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Veteran kayakers take
paddling to the extreme
by skillfully navigating in the Reversing
It is dusk on a rainy
evening at Falls view Park. As the light fades, three completely soaked men in
helmets and wet suits appear above the Reversing Falls, carrying tiny
multicoloured boats. After five hours of heavy duty thrills in the thundering
waters, these are happy kayakers.
Bruce Shields and brothers
Gilles and Richard Durepos are not your average recreational kayakers. They are
"We got here just as it
was starting to build and paddled right through low tide until slack - about
two and a half hours on either side of the tide," explains Mr. Shields, who
works as an engineer for Fundy Communications.
Three to four nights a
week in summer and most weekend days in winter, he pulls his paddling skirt
tight on a rodeo style play boat and plunges into Falls, in the channel between
Goat island and the rocky shore. With only three years paddling experience, he
attributes his skill to local veteran kayakers Richard Tremblay and Greg
Lisson, as well as to lots of hours on the water. It's an incredible thing to
be a part of, you can imagine the rush people like Bruce get out of kayaking.
"They've been doing the
Falls regularly for the past six years, and they took me under their wing and
taught me," he says gratefully. "They keep saying that I've paddled more than
some people do in 10 years, so the skill level accelerates."
This is not water for
everyone. Water in most rivers typically flows between 3,000 and 8,000 or 9,000
cubic feet-per-second. In contrast, it thunders through the Reversing Falls in
excess of 100,000 cubic feet-per-second.
"The water's deceiving
here and very dangerous. The average competent paddler can't paddle in this,"
Mr. Shields emphasizes.
Out of approximately two
hundred beginning paddlers he has worked with, Mr. Shields estimates that only
three have become full fledged white water paddlers.
"These are the people who
take it to the extreme, who want to practice every week and get the skill level
It takes both desire and a bit of a special personality Some people, it's just
Gilles Durepos is one of
the dedicated few. After less than a year kayaking, the native of Granil Falls
is a fast fearless learner.
"I don't think everybody's
made for it. You have to have a lot of guts and determination," he states with
a grin. "I like to have thrills and rushes, and this is a big rush for me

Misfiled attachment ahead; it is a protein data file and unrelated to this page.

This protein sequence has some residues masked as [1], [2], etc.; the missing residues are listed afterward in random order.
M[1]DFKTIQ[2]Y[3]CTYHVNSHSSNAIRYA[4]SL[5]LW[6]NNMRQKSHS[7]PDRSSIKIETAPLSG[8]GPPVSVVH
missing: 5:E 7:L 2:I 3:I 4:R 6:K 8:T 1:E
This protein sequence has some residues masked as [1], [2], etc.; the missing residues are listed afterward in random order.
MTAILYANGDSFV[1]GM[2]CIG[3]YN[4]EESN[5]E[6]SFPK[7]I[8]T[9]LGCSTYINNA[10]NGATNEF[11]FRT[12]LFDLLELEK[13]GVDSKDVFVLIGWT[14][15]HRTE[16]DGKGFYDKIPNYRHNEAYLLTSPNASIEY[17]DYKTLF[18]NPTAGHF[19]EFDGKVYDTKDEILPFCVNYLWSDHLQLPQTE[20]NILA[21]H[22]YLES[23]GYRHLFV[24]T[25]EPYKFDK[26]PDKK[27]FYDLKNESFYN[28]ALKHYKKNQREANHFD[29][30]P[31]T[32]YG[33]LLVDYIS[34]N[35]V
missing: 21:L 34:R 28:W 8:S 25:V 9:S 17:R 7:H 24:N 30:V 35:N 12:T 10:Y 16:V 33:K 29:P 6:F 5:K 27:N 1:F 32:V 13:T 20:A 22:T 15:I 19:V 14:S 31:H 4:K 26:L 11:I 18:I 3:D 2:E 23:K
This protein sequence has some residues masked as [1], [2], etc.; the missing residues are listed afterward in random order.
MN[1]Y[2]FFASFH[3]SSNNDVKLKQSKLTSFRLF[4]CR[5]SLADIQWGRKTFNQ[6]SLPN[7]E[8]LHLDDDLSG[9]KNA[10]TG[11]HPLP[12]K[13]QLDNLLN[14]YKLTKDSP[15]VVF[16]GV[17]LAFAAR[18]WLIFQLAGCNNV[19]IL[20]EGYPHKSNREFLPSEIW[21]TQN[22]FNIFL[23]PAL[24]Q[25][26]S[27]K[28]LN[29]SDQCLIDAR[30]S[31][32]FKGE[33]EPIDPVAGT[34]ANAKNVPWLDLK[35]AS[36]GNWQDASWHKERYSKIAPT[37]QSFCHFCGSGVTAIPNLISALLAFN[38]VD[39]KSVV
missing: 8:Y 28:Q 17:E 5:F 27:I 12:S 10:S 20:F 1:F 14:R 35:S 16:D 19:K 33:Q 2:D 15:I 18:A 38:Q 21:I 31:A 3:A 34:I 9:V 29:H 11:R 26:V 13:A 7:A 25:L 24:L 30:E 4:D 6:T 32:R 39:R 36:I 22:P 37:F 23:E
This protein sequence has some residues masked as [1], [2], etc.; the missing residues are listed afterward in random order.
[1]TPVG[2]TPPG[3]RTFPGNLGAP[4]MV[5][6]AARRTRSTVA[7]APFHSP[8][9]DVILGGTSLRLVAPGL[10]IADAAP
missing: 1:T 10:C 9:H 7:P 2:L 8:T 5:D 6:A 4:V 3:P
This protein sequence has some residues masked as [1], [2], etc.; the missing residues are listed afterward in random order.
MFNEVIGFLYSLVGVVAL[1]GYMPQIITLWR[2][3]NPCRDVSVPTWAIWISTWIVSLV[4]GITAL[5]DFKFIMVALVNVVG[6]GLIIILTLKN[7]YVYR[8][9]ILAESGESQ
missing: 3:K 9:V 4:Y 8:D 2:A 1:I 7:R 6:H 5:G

compared to skiing, or mountain biking. Some people would be too scared and not
like to do it."
A fan of extreme sports,
he had admired the kayakers playing nearby during white water rafting trips.
After moving to Saint John for a university work term with Irving Paper, he
jumped at the chance to take a kayaking course through Eastern Outdoors. With
Mr. Shields as instructor, he advanced rapidly from pool, to river, to the
tidal rips at Maces Bay. Eventually, he was invited to try the
"It's the biggest
challenge. It's just the water's so fast. Sometimes you get tired and want to
take a break, but you can't," he explains. "You've got to paddle, paddle,
paddle. You don't want to end up in the main channel because we've heard horror
stories about that."
With a meagre three months
of kayaking behind him, his brother Richard Durepos is an equally avid learner.
He credits time On the water with experienced paddlers for his quick progress,
while acknowledging that he still has fears to Conquer.
"I'm a bit more cautious
than Gilles, but Gilles has had more hours on the river too, so it shows," he
excuses, before explaining why he's drawn to the sport.
"The challenge is second
to none and the rush is just amazing," he notes with enthusiasm, echoing his
brother. "Once you're in there, you have to get out of the wave to safety. You
have to paddle and you can't think, just paddle."
Their instructor adds his
perspective to these impressions.
"When you begin,
everything is moving at a blur and all you can focus on is the front of your
boat," he laughs, before giving them hope of less hair-raising days to come.
"As you progress and get the skill level and comfort level, you are able to
take in the surroundings. Everything comes down a notch."
While he also enjoys the
rush of the water and thrill of adventure, Mr. Shields is most drawn by the
challenge of keeping calm under pressure.
"It's no place to be
panicky," he says in a masterpiece of understatement. "You have to have a cool
head if you're going to be in this sort of water."
That is another reason why
kayakers must have sufficient paddling skills, proven in action to the more
senior kayakers, before they are welcome to join in at the Falls. As Mr.
Shields points out, it is not only the newcomer's life that is put in danger,
but also the lives of those who might have to perform a rescue. All the veteran
paddlers have appropriate first aid and rescue training, as well as carrying
throw bags, tow lines and medical kits for emergencies.
Aside from the Saint John
kayaking contingent, there is a group from UNB Fredericton, as well as four or
five Halifax paddlers, who regularly come to town to test their skills.
Visitors to Fallsview Park have a good chance of seeing them at extreme high,
or low, tide. Regardless of where else they've paddled, from the famed Colorado
River, to the Honduras, these white water warriors give top ratings to the
"When you've seen this
water there's not much bigger," concludes Mr. Shields. "If you can paddle here,
there's not much else you can't paddle. "
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